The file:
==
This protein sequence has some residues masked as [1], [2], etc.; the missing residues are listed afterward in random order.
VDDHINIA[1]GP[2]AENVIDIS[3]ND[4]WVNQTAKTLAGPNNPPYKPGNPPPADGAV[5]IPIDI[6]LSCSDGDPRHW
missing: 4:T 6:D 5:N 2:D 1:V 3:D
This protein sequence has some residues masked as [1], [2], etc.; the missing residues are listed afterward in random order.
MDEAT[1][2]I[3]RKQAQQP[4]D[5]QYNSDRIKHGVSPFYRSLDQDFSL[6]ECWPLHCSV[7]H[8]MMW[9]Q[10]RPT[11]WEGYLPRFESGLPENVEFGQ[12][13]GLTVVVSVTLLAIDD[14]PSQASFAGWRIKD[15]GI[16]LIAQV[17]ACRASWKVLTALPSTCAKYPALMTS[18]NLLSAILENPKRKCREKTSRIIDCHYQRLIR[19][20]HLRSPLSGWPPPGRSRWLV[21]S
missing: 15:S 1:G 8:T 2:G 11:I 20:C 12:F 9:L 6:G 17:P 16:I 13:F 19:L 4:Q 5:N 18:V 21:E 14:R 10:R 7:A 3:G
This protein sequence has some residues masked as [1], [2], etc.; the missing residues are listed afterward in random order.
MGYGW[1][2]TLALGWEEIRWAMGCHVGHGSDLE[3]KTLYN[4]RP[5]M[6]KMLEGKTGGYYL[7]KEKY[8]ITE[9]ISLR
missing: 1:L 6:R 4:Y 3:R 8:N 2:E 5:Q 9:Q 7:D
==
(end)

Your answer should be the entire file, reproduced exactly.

This protein sequence has some residues masked as [1], [2], etc.; the missing residues are listed afterward in random order.
VDDHINIA[1]GP[2]AENVIDIS[3]ND[4]WVNQTAKTLAGPNNPPYKPGNPPPADGAV[5]IPIDI[6]LSCSDGDPRHW
missing: 4:T 6:D 5:N 2:D 1:V 3:D
This protein sequence has some residues masked as [1], [2], etc.; the missing residues are listed afterward in random order.
MDEAT[1][2]I[3]RKQAQQP[4]D[5]QYNSDRIKHGVSPFYRSLDQDFSL[6]ECWPLHCSV[7]H[8]MMW[9]Q[10]RPT[11]WEGYLPRFESGLPENVEFGQ[12][13]GLTVVVSVTLLAIDD[14]PSQASFAGWRIKD[15]GI[16]LIAQV[17]ACRASWKVLTALPSTCAKYPALMTS[18]NLLSAILENPKRKCREKTSRIIDCHYQRLIR[19][20]HLRSPLSGWPPPGRSRWLV[21]S
missing: 15:S 1:G 8:T 2:G 11:I 20:C 12:F 9:L 6:G 17:P 16:I 13:F 19:L 4:Q 5:N 18:V 21:E 14:R 10:R 7:A 3:G
This protein sequence has some residues masked as [1], [2], etc.; the missing residues are listed afterward in random order.
MGYGW[1][2]TLALGWEEIRWAMGCHVGHGSDLE[3]KTLYN[4]RP[5]M[6]KMLEGKTGGYYL[7]KEKY[8]ITE[9]ISLR
missing: 1:L 6:R 4:Y 3:R 8:N 2:E 5:Q 9:Q 7:D